Interestingly, a person who has a CDL will lose the CDL if they are convicted of a DUI regardless of whether he or she was driving a commercial motor vehicle (and was either 0.04 percent BAC or higher, or was “under the influence”) or a regular, non-commercial vehicle (and was either 0.08 percent BAC or higher, or was “under the influence.”).
In other words, if a commercial driver is driving their commercial vehicle, and are convicted of a DUI because they were either at least 0.04 percent BAC or were “under the influence,” they will their CDL for at least a year.
Additionally, if a commercial driver is driving their regular, non-commercial vehicle, and they are convicted of a DUI because they were either at least 0.08 percent BAC or were “under the influence,” they will still lose their CLD for at least a year.
Getting a CDL Back:
If the circumstances warrant, some states will allow a driver to obtain a “restricted CDL,” with varying eligibility standards amongst those states. Other states do not allow restricted CDLs.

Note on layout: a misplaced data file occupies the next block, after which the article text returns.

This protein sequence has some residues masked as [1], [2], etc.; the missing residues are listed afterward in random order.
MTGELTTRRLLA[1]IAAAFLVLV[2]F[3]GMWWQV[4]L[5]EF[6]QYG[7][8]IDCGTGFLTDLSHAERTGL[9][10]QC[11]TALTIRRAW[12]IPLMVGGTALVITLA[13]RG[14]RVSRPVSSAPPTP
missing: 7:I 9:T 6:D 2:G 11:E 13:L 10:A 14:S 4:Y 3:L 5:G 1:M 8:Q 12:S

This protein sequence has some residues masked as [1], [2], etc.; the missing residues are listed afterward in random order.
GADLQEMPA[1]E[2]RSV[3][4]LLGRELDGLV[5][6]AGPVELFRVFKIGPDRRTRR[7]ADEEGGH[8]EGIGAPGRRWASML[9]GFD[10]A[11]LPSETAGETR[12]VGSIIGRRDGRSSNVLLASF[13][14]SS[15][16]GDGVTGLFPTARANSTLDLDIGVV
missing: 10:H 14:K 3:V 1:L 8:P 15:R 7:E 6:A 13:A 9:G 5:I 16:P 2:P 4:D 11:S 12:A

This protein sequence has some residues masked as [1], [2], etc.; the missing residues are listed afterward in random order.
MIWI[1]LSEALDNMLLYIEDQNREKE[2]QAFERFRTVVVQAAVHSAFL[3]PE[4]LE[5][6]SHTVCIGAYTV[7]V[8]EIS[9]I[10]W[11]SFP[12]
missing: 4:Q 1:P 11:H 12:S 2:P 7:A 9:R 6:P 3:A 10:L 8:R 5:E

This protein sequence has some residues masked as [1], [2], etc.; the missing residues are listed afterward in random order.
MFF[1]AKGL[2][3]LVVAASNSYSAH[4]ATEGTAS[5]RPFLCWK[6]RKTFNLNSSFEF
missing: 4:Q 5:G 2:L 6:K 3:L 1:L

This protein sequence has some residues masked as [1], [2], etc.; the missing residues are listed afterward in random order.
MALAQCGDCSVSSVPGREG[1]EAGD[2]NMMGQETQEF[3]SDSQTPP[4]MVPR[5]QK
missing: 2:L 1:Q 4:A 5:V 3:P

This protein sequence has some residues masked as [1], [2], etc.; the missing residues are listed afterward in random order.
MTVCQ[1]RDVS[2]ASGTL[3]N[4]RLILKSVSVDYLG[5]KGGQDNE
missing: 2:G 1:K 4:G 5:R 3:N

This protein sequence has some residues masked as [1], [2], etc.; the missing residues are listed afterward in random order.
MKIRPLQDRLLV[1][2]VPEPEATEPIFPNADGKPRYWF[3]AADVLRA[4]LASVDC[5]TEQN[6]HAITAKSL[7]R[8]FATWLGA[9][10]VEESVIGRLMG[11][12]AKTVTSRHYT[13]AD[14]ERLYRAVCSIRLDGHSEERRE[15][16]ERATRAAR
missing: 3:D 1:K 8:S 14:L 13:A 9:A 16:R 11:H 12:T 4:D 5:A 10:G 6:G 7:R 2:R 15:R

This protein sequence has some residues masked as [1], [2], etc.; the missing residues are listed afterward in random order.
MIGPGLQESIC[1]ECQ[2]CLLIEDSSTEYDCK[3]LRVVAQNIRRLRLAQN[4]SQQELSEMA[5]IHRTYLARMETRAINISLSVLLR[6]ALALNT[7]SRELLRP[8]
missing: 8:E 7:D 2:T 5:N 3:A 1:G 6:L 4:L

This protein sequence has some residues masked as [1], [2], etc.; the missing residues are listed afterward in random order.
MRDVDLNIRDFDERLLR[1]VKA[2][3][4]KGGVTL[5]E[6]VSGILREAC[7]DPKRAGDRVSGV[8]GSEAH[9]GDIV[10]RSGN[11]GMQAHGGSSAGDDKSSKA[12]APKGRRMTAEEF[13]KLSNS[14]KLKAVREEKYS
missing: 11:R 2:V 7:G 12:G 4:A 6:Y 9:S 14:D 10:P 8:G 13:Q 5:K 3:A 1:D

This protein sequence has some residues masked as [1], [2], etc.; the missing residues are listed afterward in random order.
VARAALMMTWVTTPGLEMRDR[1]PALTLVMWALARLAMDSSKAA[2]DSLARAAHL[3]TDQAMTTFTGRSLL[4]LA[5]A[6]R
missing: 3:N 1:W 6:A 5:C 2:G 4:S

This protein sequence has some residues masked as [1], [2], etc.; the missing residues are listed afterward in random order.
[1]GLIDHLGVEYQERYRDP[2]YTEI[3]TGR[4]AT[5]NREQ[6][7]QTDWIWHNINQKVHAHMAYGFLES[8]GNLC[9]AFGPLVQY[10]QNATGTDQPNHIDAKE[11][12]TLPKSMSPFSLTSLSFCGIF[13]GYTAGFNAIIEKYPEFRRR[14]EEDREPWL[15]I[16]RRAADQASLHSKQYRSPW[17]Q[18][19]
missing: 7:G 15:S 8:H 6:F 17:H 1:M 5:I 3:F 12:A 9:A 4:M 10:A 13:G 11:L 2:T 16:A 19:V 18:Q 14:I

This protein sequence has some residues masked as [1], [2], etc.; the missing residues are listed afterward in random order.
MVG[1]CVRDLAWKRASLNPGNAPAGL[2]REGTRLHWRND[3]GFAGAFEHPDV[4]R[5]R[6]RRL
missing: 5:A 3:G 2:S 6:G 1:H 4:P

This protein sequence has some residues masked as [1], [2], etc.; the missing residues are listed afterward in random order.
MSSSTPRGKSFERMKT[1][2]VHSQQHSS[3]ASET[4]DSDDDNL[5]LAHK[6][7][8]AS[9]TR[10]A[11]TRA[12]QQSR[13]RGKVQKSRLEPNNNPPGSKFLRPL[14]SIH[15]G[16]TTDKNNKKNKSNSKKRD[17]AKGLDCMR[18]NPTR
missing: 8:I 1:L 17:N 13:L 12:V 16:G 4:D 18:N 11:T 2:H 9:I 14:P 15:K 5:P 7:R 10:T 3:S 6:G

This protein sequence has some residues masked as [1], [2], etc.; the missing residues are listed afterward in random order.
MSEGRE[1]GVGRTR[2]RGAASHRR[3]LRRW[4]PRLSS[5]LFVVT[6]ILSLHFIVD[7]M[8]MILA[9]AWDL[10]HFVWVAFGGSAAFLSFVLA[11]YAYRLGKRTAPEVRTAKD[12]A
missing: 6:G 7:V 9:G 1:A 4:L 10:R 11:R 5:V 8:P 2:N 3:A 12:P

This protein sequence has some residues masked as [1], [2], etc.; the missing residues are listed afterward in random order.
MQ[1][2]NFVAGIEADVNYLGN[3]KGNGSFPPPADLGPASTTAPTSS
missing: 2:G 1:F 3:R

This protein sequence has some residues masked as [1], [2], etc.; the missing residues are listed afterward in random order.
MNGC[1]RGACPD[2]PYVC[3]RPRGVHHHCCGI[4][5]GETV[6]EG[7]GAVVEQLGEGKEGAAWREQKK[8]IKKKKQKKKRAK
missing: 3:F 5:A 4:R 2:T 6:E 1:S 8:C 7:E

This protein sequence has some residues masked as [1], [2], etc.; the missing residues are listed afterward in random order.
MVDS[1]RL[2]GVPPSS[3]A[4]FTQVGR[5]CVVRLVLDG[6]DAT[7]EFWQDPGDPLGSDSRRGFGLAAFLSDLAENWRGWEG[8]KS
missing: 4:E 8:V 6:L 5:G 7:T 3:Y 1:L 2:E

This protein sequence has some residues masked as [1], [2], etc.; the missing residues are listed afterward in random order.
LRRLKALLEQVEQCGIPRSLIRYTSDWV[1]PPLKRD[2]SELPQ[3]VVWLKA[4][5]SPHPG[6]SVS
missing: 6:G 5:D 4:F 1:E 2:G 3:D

Some states, like California, do not provide for a restricted CDL, but allow the driver to downgrade to a non-commercial driver’s license and get a restricted license to drive a non-commercial vehicle, which allows the driver to go to and from work (other than as a commercial driver); drive themself and dependents to medical appointments, and transport dependents to and from school (if no public transportation is available). Generally, a commercial driver is eligible to downgrade to a non-commercial license if they haven’t had another violation in the last ten years, submitted to a BAC test, were at least 21 years old during the time of the DUI, and do not have a suspended license for a reason other than DUI, they may qualify for a restricted license to drive a non-commercial license. Other requirements include obtaining proof of insurance (“SR-22 Certificate of Financial Responsibility”), enrollment in a DUI program, and may include installation of an ignition interlock devise (IID).